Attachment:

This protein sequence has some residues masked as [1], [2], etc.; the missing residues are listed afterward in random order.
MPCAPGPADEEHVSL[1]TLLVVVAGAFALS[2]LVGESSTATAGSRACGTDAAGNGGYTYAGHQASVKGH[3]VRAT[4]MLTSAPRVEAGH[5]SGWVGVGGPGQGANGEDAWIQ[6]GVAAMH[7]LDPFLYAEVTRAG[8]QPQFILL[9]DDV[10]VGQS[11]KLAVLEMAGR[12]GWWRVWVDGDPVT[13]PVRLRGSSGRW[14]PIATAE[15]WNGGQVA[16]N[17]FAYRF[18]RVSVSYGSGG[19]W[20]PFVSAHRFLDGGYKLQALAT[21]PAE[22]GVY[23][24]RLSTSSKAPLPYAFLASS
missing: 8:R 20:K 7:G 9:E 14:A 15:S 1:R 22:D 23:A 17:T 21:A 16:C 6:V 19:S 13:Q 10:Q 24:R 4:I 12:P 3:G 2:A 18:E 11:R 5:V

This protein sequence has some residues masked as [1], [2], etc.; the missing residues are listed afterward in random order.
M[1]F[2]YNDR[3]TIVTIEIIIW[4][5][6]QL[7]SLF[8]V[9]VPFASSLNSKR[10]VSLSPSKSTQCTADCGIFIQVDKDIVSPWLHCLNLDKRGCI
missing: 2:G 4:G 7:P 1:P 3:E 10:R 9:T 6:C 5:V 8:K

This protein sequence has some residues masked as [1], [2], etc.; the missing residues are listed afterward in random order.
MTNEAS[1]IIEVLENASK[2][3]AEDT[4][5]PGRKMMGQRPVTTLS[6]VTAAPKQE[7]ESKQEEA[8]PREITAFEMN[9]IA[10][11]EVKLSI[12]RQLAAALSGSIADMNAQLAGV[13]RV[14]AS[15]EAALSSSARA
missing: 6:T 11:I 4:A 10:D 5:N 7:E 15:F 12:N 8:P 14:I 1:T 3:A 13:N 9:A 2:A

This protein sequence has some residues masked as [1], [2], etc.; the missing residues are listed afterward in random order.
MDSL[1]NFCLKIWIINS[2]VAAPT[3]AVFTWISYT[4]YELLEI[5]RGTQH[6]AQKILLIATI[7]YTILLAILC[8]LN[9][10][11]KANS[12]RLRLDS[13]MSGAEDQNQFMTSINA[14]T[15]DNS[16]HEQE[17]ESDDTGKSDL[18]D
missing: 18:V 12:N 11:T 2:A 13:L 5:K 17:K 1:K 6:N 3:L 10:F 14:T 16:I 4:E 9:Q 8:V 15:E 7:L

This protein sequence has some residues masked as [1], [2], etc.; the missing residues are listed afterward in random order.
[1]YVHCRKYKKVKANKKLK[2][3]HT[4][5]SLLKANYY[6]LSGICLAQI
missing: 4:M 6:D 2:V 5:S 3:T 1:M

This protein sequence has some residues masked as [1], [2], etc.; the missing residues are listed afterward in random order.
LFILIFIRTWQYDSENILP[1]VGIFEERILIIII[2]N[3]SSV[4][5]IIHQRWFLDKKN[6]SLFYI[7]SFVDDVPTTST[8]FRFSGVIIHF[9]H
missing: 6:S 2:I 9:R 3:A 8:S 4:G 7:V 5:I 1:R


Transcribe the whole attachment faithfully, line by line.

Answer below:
This protein sequence has some residues masked as [1], [2], etc.; the missing residues are listed afterward in random order.
MPCAPGPADEEHVSL[1]TLLVVVAGAFALS[2]LVGESSTATAGSRACGTDAAGNGGYTYAGHQASVKGH[3]VRAT[4]MLTSAPRVEAGH[5]SGWVGVGGPGQGANGEDAWIQ[6]GVAAMH[7]LDPFLYAEVTRAG[8]QPQFILL[9]DDV[10]VGQS[11]KLAVLEMAGR[12]GWWRVWVDGDPVT[13]PVRLRGSSGRW[14]PIATAE[15]WNGGQVA[16]N[17]FAYRF[18]RVSVSYGSGG[19]W[20]PFVSAHRFLDGGYKLQALAT[21]PAE[22]GVY[23][24]RLSTSSKAPLPYAFLASS
missing: 8:R 20:K 7:G 9:E 14:A 15:S 1:R 22:D 23:A 17:T 21:A 16:C 6:V 19:S 13:Q 10:Q 24:R 4:I 12:P 3:G 2:A 18:E 11:R 5:V

This protein sequence has some residues masked as [1], [2], etc.; the missing residues are listed afterward in random order.
M[1]F[2]YNDR[3]TIVTIEIIIW[4][5][6]QL[7]SLF[8]V[9]VPFASSLNSKR[10]VSLSPSKSTQCTADCGIFIQVDKDIVSPWLHCLNLDKRGCI
missing: 2:G 4:G 7:P 1:P 3:E 10:R 9:T 6:C 5:V 8:K

This protein sequence has some residues masked as [1], [2], etc.; the missing residues are listed afterward in random order.
MTNEAS[1]IIEVLENASK[2][3]AEDT[4][5]PGRKMMGQRPVTTLS[6]VTAAPKQE[7]ESKQEEA[8]PREITAFEMN[9]IA[10][11]EVKLSI[12]RQLAAALSGSIADMNAQLAGV[13]RV[14]AS[15]EAALSSSARA
missing: 6:T 11:I 4:A 10:D 5:N 7:E 15:F 12:N 8:P 14:I 1:T 3:A 13:N 9:A 2:A

This protein sequence has some residues masked as [1], [2], etc.; the missing residues are listed afterward in random order.
MDSL[1]NFCLKIWIINS[2]VAAPT[3]AVFTWISYT[4]YELLEI[5]RGTQH[6]AQKILLIATI[7]YTILLAILC[8]LN[9][10][11]KANS[12]RLRLDS[13]MSGAEDQNQFMTSINA[14]T[15]DNS[16]HEQE[17]ESDDTGKSDL[18]D
missing: 18:V 12:N 11:T 2:A 13:L 5:K 17:K 1:K 6:N 3:L 10:F 14:T 16:I 4:E 9:Q 8:V 15:E 7:L

This protein sequence has some residues masked as [1], [2], etc.; the missing residues are listed afterward in random order.
[1]YVHCRKYKKVKANKKLK[2][3]HT[4][5]SLLKANYY[6]LSGICLAQI
missing: 4:M 6:D 2:V 5:S 3:T 1:M

This protein sequence has some residues masked as [1], [2], etc.; the missing residues are listed afterward in random order.
LFILIFIRTWQYDSENILP[1]VGIFEERILIIII[2]N[3]SSV[4][5]IIHQRWFLDKKN[6]SLFYI[7]SFVDDVPTTST[8]FRFSGVIIHF[9]H
missing: 6:S 2:I 9:R 3:A 8:S 4:G 7:V 5:I 1:R